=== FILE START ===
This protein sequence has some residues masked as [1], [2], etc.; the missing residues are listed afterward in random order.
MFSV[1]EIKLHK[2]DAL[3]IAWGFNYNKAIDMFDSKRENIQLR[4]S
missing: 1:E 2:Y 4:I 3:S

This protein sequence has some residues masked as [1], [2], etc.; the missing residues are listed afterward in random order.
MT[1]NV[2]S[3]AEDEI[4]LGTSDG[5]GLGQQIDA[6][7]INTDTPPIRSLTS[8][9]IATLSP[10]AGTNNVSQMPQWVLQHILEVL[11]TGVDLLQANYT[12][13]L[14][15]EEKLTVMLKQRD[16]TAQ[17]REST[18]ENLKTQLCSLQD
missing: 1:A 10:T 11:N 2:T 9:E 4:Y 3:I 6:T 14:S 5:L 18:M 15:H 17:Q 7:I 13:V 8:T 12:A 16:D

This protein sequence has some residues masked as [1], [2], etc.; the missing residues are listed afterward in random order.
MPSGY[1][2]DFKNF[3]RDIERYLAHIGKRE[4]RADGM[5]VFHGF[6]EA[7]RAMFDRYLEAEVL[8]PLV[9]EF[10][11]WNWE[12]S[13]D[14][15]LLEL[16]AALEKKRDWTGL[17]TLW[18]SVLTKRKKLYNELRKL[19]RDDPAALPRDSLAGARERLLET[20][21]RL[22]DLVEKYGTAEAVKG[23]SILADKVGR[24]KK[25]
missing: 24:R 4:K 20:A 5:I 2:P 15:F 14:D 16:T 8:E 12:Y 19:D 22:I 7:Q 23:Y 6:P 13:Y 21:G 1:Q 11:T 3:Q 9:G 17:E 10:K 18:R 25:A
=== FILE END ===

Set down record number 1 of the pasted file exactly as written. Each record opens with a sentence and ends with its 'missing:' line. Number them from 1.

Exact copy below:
This protein sequence has some residues masked as [1], [2], etc.; the missing residues are listed afterward in random order.
MFSV[1]EIKLHK[2]DAL[3]IAWGFNYNKAIDMFDSKRENIQLR[4]S
missing: 1:E 2:Y 4:I 3:S